Dog's Mercury - Mercurialis perennis Dog's Mercury - Mercurialis perennis

Herb: Dog's Mercury

Latin name: Mercurialis perennis

Family: Euphorbiaceae (Spurge Family)

Medicinal use of Dog's Mercury:

Dog's mercury is poisonous in the fresh state, though thorough drying or heating is said to destroy the poisonous principle. The fresh juice of the whole plant is emetic, ophthalmic and purgative. It is used externally to treat women's complaints, ear and eye problems, warts and sores. A lotion made from the plant is used for antiseptic external dressings. A homeopathic remedy is made from the plant. It is used in the treatment of rheumatism, dropsy, diarrhoea and disorders of the gall bladder and liver.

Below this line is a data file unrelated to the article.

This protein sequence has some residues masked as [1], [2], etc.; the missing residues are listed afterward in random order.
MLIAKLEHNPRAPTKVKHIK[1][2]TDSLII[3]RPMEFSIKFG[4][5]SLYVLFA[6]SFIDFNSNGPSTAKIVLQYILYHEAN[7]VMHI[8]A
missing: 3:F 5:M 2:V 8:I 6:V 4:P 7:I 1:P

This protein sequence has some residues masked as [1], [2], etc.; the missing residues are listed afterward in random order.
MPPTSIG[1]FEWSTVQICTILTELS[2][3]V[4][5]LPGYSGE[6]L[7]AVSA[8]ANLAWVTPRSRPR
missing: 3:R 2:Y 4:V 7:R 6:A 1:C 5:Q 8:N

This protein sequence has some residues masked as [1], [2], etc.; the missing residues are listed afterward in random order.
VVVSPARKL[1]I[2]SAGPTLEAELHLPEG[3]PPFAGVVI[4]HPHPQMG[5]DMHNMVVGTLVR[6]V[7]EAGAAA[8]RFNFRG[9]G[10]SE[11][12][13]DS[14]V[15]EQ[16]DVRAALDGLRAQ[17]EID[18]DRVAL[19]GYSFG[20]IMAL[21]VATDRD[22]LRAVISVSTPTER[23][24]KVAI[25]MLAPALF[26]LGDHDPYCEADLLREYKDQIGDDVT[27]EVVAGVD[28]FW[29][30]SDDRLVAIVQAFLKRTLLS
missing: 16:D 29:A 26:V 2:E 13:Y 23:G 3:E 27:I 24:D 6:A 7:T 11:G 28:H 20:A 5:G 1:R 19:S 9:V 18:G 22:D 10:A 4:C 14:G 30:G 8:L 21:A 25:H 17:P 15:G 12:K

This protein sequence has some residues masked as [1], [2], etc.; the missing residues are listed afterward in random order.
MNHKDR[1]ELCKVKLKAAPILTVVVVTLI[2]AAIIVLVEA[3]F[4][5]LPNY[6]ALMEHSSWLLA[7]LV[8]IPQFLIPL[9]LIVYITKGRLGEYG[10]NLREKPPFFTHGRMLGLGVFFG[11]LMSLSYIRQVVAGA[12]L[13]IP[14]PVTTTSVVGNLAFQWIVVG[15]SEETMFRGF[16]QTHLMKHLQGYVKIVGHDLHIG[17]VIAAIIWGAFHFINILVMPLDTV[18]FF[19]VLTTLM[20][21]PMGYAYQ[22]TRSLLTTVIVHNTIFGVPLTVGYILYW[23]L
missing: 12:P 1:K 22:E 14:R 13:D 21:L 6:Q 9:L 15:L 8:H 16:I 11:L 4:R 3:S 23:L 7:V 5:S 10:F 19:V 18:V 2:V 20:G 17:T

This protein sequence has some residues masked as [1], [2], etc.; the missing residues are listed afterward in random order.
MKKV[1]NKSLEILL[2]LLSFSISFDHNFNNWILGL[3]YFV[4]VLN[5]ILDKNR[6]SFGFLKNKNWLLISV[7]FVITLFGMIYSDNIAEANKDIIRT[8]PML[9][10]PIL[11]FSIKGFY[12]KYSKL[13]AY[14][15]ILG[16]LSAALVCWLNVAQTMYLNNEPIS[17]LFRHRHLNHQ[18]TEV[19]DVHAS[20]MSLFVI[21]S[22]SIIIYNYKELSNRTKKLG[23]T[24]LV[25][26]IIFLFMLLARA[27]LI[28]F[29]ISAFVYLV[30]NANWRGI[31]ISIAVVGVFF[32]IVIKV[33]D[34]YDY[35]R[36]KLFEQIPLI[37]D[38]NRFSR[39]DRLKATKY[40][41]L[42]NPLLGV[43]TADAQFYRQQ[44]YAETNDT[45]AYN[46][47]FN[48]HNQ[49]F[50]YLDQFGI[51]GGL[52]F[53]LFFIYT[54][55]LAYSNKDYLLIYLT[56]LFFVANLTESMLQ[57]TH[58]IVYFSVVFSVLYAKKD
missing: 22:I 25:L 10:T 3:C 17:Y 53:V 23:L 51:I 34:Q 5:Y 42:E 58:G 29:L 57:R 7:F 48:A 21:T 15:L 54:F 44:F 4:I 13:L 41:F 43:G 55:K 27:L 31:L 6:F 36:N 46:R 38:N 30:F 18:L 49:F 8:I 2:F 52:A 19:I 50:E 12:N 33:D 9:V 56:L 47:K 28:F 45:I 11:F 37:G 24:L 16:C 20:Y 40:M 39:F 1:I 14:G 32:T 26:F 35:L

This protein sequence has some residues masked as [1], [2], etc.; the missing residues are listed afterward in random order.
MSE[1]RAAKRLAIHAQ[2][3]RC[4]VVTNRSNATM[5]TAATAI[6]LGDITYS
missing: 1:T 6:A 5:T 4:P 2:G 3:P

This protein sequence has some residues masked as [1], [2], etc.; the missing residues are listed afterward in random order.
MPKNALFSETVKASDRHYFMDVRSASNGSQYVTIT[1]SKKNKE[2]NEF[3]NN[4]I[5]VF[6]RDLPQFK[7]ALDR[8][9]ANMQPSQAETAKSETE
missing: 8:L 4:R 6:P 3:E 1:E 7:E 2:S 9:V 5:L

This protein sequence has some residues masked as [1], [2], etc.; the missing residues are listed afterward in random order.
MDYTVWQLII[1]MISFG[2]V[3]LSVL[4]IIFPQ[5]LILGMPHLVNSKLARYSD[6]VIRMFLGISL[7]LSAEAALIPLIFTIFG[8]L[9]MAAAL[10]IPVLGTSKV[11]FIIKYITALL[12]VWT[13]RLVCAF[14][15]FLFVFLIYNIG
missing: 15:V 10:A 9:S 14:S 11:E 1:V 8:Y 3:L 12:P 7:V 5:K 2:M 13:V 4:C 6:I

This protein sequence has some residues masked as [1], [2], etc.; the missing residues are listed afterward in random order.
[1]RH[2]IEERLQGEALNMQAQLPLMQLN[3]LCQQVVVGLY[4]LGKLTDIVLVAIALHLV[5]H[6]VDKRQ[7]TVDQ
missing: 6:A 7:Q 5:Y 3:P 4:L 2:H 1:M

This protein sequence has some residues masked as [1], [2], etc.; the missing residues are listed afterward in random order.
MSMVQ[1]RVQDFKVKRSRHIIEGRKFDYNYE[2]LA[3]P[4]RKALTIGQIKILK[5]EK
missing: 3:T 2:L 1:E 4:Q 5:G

Description of the plant:


30 cm
(11 3/4 inch)

to April


Habitat of the herb:

Woods and shady places, usually in beech and oak woods, avoiding acid soils.

Other uses of Dog's Mercury:

A fine blue dye is obtained from the leaves, it is turned red by acids and destroyed by alkalis but is otherwise permanent. It resembles indigo. A yellow dye is obtained from the leaves. The seed is a potential source of a very good drying oil.

Propagation of the herb:

Seed - the plant shouldn"t need any help in spreading itself, but if you are desperate to be completely overrun by it then you could spread the seed around when it is ripe in late spring and early summer. Division - once again, there really is no need to help the plant but you can divide the roots at any time of the year.

Cultivation of Dog's Mercury:

Woods and shady places, usually in beech and oak woods, avoiding acid soils.

Known hazards of Mercurialis perennis:

All parts of the plant are poisonous.

Plant information taken from the Plants For A Future.